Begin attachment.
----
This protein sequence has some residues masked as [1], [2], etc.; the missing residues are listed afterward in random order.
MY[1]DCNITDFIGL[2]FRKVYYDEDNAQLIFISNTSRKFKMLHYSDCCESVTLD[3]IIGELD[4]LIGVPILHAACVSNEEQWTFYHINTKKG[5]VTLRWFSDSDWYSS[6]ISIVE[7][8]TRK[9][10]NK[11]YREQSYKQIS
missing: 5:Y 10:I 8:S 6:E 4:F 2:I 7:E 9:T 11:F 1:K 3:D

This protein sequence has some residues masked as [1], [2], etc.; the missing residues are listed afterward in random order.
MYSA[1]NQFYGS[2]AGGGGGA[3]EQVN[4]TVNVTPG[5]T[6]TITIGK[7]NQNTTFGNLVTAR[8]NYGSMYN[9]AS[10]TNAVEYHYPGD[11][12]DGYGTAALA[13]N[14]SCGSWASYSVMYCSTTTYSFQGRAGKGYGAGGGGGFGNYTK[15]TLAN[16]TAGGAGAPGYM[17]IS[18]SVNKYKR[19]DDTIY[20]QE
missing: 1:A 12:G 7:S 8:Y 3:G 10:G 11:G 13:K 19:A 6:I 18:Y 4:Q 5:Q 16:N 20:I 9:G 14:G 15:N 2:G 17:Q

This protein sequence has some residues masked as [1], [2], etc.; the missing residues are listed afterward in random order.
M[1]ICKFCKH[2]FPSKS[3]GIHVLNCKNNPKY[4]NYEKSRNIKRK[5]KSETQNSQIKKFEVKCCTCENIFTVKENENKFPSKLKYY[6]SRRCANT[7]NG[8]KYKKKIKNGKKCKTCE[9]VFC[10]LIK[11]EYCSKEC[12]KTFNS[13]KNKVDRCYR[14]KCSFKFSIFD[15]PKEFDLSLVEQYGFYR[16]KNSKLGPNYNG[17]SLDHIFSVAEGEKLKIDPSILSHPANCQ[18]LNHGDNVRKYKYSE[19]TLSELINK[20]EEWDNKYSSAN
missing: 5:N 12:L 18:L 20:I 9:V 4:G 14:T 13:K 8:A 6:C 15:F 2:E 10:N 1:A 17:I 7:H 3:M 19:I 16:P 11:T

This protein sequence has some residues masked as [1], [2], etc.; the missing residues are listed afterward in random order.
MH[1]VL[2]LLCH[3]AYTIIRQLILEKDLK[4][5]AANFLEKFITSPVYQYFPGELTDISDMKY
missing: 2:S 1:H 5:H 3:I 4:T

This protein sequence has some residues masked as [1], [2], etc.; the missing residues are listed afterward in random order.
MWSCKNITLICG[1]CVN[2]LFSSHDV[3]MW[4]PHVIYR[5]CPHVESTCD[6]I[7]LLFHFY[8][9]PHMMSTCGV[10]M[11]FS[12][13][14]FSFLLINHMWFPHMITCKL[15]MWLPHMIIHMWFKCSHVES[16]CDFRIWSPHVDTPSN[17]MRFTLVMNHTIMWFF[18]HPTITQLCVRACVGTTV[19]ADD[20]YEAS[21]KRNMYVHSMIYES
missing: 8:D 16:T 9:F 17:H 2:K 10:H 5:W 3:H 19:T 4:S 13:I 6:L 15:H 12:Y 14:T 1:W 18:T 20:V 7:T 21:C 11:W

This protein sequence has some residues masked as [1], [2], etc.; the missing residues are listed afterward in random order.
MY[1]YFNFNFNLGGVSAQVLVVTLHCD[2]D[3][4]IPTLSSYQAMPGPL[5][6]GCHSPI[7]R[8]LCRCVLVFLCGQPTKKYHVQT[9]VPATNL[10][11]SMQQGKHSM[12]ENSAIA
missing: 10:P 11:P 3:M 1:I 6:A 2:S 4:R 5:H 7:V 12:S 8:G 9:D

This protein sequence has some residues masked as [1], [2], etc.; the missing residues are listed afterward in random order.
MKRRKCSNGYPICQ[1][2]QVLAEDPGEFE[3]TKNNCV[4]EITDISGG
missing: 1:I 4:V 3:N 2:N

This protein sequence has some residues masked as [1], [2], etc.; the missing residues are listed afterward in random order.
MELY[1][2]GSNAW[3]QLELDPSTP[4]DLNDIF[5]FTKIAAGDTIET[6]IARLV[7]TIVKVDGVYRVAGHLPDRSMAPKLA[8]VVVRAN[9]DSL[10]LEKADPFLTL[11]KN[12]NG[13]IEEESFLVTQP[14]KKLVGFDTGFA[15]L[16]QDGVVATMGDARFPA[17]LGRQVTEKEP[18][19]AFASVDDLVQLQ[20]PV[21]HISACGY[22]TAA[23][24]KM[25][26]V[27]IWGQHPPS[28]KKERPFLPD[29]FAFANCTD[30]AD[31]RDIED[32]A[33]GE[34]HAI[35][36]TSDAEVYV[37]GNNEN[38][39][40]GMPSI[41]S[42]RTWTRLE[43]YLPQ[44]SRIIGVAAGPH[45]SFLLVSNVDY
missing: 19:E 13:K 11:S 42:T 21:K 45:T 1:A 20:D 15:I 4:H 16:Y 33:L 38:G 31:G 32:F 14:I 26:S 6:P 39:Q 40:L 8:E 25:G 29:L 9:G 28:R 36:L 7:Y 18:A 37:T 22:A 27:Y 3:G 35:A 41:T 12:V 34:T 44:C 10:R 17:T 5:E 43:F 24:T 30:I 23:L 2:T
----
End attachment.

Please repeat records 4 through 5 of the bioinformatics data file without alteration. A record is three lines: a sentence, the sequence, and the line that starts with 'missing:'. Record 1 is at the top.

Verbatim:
This protein sequence has some residues masked as [1], [2], etc.; the missing residues are listed afterward in random order.
MH[1]VL[2]LLCH[3]AYTIIRQLILEKDLK[4][5]AANFLEKFITSPVYQYFPGELTDISDMKY
missing: 2:S 1:H 5:H 3:I 4:T

This protein sequence has some residues masked as [1], [2], etc.; the missing residues are listed afterward in random order.
MWSCKNITLICG[1]CVN[2]LFSSHDV[3]MW[4]PHVIYR[5]CPHVESTCD[6]I[7]LLFHFY[8][9]PHMMSTCGV[10]M[11]FS[12][13][14]FSFLLINHMWFPHMITCKL[15]MWLPHMIIHMWFKCSHVES[16]CDFRIWSPHVDTPSN[17]MRFTLVMNHTIMWFF[18]HPTITQLCVRACVGTTV[19]ADD[20]YEAS[21]KRNMYVHSMIYES
missing: 8:D 16:T 9:F 17:H 2:K 10:H 5:W 3:H 19:T 4:S 13:I 6:L 15:H 12:Y 14:T 1:W 18:T 20:V 7:T 21:C 11:W